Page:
The Rhynie chert is an Early Devonian sedimentary deposit exhibiting extraordinary fossil detail or completeness (a Lagerstätte). It is exposed near the village of Rhynie, Aberdeenshire, Scotland; a second unit, the Windyfield chert, is located some 700 m away. The Rhynie chert contains exceptionally preserved plant, fungus, lichen and animal material preserved in place by an overlying volcanic deposit. The bulk of the fossil bed consists of primitive plants (which had water-conducting cells and sporangia, but no true leaves), along with arthropods, lichens, algae and fungi.
This fossil bed is remarkable for two reasons. First, the age of the site (Pragian, Early Devonian, formed about ) places it at an early stage in the colonisation of land. Second, these cherts are famous for their exceptional state of ultrastructural preservation, with individual cell walls easily visible in polished specimens. Stomata have been counted and lignin remnants detected in the plant material, and the breathing apparatus of trigonotarbids—of the class Arachnida—(known as book lungs) can be seen in cross-sections. Fungal hyphae can be seen entering plant material, acting as decomposers and mycorrhizal symbionts.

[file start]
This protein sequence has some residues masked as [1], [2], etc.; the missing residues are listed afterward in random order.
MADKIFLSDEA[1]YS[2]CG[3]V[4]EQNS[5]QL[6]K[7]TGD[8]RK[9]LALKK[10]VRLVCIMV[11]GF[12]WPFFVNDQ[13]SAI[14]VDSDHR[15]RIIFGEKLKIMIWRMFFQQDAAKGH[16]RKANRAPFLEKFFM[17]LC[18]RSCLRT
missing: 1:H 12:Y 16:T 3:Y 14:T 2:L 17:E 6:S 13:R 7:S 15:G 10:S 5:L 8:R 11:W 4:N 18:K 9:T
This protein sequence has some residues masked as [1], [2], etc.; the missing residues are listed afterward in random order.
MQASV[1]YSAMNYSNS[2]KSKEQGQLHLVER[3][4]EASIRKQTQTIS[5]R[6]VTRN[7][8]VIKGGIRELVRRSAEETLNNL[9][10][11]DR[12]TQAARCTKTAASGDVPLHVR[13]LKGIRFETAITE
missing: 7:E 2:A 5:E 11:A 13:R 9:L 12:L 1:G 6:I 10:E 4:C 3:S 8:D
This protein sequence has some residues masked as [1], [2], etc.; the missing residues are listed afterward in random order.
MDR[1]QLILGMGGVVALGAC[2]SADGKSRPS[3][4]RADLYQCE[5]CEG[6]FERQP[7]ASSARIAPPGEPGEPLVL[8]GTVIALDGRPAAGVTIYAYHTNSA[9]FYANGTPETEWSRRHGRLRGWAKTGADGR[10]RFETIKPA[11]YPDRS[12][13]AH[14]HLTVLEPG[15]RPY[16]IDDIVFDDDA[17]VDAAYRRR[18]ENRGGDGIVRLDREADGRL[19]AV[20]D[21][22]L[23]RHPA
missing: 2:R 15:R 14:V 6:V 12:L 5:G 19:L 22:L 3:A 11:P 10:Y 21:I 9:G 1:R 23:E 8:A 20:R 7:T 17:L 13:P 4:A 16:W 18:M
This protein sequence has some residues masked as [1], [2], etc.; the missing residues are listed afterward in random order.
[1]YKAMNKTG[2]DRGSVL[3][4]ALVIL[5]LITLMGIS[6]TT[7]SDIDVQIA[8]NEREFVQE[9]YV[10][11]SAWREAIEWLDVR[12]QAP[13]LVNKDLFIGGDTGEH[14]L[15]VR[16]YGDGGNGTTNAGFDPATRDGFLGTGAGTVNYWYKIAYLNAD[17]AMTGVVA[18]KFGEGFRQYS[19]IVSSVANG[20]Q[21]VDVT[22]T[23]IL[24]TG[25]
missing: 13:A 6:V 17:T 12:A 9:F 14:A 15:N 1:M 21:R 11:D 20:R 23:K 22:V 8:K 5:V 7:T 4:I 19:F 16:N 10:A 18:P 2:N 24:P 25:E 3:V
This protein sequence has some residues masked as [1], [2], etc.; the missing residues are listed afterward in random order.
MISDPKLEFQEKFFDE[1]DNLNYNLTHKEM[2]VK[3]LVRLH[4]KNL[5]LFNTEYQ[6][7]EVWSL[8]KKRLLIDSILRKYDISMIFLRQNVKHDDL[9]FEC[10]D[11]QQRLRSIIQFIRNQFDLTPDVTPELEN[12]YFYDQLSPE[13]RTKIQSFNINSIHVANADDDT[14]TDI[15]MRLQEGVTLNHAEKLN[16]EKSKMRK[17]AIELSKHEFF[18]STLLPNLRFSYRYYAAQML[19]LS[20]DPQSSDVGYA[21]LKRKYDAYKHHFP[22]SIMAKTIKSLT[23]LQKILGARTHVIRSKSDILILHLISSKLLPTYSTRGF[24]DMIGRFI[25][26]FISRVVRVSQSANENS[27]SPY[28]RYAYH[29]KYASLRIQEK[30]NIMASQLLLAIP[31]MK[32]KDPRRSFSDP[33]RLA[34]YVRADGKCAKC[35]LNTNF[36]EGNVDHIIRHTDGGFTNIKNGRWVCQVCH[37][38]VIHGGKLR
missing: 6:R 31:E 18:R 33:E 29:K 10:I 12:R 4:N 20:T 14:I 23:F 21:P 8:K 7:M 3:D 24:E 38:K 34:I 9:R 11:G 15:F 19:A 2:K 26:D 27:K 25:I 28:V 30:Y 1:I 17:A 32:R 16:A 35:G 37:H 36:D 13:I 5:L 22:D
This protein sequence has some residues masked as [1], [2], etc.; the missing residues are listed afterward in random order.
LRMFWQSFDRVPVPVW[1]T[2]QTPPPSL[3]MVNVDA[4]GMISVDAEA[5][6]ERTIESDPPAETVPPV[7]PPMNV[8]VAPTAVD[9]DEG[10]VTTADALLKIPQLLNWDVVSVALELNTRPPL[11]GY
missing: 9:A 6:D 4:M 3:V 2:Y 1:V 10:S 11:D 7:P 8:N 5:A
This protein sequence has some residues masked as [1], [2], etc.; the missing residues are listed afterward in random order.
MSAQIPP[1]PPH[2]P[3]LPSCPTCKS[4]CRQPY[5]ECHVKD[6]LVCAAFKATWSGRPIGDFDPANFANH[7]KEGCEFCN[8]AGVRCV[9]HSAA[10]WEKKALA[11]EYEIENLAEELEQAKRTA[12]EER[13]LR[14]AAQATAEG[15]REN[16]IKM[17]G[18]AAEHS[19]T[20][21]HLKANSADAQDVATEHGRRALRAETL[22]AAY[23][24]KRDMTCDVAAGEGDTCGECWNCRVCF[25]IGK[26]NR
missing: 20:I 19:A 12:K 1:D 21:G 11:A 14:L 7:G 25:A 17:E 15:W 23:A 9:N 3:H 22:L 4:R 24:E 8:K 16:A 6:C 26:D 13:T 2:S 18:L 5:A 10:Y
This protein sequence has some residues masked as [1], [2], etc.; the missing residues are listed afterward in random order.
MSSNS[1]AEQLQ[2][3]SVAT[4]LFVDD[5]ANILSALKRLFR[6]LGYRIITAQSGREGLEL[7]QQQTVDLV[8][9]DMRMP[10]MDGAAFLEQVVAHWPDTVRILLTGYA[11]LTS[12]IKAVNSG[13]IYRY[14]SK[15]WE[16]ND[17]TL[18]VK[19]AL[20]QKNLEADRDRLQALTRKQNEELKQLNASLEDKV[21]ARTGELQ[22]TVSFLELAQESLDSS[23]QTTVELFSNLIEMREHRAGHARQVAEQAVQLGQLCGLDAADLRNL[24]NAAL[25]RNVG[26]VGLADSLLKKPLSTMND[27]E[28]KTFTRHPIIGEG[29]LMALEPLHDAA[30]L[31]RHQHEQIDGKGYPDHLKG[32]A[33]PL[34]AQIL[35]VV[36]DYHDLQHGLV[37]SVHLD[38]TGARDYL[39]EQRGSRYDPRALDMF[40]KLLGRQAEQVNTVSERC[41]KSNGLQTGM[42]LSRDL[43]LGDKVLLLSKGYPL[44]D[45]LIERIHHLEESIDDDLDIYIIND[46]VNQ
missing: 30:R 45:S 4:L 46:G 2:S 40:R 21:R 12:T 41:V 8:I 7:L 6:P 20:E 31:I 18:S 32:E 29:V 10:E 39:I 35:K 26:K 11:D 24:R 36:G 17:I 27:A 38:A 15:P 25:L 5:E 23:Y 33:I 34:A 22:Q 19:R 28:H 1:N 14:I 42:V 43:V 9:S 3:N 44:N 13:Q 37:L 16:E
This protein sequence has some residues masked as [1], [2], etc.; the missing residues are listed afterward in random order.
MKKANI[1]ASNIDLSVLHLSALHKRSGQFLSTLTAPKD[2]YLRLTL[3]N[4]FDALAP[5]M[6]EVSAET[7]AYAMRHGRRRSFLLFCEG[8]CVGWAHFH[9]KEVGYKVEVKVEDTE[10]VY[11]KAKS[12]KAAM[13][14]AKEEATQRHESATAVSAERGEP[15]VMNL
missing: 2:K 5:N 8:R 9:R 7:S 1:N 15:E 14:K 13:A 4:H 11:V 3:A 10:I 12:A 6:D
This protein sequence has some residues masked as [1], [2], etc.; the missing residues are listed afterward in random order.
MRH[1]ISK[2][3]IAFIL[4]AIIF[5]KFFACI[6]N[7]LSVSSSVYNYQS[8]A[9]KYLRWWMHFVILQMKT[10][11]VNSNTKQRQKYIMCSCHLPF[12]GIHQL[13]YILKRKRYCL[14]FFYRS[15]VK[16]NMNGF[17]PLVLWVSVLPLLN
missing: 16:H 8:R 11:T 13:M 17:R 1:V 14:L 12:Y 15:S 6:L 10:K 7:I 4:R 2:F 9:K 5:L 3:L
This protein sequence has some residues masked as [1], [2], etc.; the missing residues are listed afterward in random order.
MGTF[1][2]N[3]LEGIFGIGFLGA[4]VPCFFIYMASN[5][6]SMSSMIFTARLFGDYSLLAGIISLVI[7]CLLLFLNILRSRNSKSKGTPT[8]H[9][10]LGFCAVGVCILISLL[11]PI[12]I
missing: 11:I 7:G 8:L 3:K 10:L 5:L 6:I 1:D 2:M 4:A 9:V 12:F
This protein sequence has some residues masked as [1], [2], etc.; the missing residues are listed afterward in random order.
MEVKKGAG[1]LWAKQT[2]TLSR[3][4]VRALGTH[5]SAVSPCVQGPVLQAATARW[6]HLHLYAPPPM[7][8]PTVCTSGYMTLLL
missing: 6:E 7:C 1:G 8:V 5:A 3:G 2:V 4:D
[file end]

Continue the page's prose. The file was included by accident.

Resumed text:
The bed lies under at least 1 metre of overburden, in a single small field near the village of Rhynie, so is effectively inaccessible to collectors; besides which, the site is a Site of Special Scientific Interest. A second unit, the Windyfield chert, is located some 700 m from the Rhynie. The Rhynie chert extends for at least 80 m along strike and 90 m down-dip.
History of research